While I review newer books that I read, many people have asked about my personal favorite books. I threw together a list of the most influential, memorable, and instructive books that I have read over my entire life.
I wanted to give an accurate glimpse into my mind so my rules for creating this list were simple. I did not look at my kindle or physical library. I did not dig extra hard for eight books. Eight just happened to be the number I had when I could think of no more books. I sat down with my trusty moleskin notebook and I listed the first books that came to mind.
The times I’ve read these books spans as far back as age 18 and as recently as last year. All of the books here have been read multiple times and each has uniquely contributed to my personality, perspective and approach towards the world. Without these books, I would not be the person I am today.
The Art of Learning is a book written by chess prodigy and World Champion at the combat version Tai Chi Chuan. What I enjoyed most about this book is how Josh Waitzkin not only learns from his mistakes, but how he breaks down his learning process. He draws from Tai Chi Chuan to improve his chess and from chess to improve his Tai Chi Chuan. At it’s heart, this is a book where you learn how to learn.
The biggest idea I took from The Art of Learning concerns how to practice. What you learn is composed of small pieces. You practice to fluently integrate the small pieces. You aim to discard extraneous movement. Weak action that takes lots of time/space is transformed into powerful action that takes no time/space. The aim is efficiency in all things.
I have a trouble accepting the idea of “talent”. This is because I have no natural talents myself. I was not gifted with extreme athleticism or great ability at mathematics. However, I am a professional boxer and physics major. Rather than accept that I was doomed to the result of ordinary genetics, I did something about it. This book was part of that game plan.
The Talent Code discusses methods for improving your skills in areas where people believe that natural talent decides who will be the best. Drawing on neuroscience and first hand research, The Talent Code gives you the tools for how to practice in a way that you’ll actually improve.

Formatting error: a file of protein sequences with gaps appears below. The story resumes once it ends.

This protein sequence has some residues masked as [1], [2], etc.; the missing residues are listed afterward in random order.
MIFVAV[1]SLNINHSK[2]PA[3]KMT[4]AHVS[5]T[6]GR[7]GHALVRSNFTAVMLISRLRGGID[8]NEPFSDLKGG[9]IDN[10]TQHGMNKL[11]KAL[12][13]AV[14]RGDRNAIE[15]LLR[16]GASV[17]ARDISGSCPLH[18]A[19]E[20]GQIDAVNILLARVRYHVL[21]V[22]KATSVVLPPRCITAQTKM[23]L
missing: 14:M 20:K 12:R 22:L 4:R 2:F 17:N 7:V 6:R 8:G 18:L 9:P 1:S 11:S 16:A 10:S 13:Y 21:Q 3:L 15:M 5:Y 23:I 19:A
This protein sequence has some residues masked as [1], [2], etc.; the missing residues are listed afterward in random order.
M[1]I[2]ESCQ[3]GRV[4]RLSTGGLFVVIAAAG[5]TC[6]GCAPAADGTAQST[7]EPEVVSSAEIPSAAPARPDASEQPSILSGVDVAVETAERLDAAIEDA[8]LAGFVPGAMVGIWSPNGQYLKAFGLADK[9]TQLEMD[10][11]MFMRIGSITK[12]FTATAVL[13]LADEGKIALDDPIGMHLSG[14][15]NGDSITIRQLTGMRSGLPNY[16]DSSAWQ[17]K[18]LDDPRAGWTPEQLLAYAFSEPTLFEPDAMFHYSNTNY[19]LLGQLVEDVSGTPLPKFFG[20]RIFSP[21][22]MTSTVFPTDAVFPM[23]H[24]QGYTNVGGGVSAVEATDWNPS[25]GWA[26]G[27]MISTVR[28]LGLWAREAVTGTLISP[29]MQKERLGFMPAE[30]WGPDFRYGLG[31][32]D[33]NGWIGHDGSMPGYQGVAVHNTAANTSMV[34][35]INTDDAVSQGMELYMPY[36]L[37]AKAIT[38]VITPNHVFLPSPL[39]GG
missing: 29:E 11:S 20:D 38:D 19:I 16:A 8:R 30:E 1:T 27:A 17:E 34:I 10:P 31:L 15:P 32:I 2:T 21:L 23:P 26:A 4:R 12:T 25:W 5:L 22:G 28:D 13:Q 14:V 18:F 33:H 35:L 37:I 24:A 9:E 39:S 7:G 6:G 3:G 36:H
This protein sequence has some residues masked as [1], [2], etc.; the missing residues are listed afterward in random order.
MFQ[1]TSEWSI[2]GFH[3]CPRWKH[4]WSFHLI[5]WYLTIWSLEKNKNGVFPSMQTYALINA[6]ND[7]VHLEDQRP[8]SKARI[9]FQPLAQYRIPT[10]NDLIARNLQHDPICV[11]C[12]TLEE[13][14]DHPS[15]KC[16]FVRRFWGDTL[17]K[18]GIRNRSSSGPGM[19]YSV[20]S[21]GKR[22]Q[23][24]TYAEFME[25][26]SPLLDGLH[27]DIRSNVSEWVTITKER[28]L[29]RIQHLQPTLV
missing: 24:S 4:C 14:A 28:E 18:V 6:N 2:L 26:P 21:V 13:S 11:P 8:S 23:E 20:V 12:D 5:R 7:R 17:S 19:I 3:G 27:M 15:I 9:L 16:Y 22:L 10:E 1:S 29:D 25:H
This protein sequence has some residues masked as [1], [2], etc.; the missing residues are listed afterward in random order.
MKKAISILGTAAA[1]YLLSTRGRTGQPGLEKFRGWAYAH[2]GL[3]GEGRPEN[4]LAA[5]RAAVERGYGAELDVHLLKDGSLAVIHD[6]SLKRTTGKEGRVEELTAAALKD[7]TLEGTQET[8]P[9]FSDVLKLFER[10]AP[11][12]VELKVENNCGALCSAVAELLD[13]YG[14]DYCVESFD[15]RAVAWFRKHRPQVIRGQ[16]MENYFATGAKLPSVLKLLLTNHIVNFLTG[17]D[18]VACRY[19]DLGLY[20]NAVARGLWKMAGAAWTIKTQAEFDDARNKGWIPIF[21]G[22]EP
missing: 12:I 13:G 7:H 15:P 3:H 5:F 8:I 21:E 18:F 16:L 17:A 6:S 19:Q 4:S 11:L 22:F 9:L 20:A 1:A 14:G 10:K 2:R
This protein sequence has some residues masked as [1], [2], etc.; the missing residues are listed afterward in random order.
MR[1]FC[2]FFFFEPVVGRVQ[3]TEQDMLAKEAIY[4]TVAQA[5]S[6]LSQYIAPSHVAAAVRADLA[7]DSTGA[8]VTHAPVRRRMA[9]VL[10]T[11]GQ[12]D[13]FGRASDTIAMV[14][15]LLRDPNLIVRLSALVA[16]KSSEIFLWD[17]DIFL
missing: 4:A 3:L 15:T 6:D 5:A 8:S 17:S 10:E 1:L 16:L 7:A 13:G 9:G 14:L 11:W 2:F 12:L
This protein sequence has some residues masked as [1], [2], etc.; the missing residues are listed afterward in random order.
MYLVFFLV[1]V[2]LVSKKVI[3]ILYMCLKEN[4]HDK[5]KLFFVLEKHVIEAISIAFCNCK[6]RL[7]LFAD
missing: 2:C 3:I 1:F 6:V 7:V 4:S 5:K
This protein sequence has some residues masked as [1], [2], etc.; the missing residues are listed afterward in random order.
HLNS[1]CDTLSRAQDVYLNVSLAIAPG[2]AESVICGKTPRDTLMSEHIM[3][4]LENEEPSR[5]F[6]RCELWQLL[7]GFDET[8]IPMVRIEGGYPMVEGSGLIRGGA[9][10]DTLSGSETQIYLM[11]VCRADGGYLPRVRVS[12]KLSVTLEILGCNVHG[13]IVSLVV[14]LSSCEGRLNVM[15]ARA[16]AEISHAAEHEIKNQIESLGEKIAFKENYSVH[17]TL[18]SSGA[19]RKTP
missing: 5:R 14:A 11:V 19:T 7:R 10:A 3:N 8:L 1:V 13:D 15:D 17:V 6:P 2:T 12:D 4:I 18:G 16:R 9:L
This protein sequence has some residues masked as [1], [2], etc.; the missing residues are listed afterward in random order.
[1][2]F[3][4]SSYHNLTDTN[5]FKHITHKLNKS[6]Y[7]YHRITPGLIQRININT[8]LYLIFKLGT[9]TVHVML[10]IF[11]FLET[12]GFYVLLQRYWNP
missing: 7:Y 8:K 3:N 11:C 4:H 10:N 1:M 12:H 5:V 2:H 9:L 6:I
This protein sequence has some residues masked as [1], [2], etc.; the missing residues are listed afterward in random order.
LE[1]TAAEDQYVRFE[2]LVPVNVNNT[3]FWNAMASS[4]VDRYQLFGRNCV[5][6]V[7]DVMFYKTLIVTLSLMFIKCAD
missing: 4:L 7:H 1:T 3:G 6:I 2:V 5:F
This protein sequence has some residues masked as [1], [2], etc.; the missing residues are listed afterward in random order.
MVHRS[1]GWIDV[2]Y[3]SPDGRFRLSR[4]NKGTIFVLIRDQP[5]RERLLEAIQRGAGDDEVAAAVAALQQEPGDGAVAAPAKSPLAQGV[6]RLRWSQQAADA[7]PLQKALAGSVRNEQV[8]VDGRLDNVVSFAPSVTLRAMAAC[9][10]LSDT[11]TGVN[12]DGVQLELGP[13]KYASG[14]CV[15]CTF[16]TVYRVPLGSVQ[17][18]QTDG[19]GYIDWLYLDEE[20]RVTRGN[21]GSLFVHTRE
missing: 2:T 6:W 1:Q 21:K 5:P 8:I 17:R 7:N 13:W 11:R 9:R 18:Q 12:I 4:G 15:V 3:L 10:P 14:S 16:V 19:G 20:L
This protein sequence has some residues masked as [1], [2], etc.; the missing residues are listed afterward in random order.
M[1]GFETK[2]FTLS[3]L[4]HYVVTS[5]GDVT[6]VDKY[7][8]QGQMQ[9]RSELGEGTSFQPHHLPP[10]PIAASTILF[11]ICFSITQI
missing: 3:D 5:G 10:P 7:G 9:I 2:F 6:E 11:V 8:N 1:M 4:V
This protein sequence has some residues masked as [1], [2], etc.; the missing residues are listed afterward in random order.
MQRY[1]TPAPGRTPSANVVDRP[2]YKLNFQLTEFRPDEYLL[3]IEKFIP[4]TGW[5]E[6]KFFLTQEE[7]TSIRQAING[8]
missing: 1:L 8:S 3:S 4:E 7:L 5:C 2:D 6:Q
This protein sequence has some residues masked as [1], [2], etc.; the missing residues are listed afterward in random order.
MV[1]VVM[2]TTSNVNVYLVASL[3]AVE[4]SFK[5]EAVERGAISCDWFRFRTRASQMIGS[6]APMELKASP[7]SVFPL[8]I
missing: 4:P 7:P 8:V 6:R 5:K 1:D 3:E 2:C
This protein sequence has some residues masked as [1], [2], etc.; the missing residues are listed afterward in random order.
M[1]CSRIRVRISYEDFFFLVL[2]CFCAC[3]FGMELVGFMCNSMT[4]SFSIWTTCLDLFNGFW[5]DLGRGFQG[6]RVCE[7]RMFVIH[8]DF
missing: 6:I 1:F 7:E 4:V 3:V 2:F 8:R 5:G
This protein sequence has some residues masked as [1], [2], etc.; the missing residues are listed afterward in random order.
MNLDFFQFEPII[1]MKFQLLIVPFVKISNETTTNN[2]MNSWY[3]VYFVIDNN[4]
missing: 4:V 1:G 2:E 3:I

It doesn’t matter what you’re trying to improve, but after reading The Talent Code you’ll know the best way to practice. This book gave me the confidence to gain skills and abilities that I wanted instead of believing that natural genetic ability was going to dictate my life and the choices I made.
Now days it seems like there are thousands of blogs on the internet about masculinity. This is a good thing, for modern man desperately needs instruction and guidance. Society makes it difficult for a man to feel good about being a man. Before the internet was inundated with masculinity blogs, there was a book called Way of The Superior Man.
The book takes a “spiritual” approach to masculinity and the challenges men face. It helped me build a foundation for how to approach my interactions with the world and with women. Some of the lessons and ideas do approach the esoteric, but for the most part I keep rereading this book because it’s such a practical foundation for masculinity. It goes beyond what you do. Instead, the book focuses on how you see the world and how those perspectives motivate your actions.
The premise of this book is that you can have anything you want if you put 10x more effort and energy into getting it than you think you’ll actually need. Cardone believes this is the missing link between failure and success in any endeavor. This book was a random purchase with a gift card about a year ago. I’ve since fallen madly in love with it.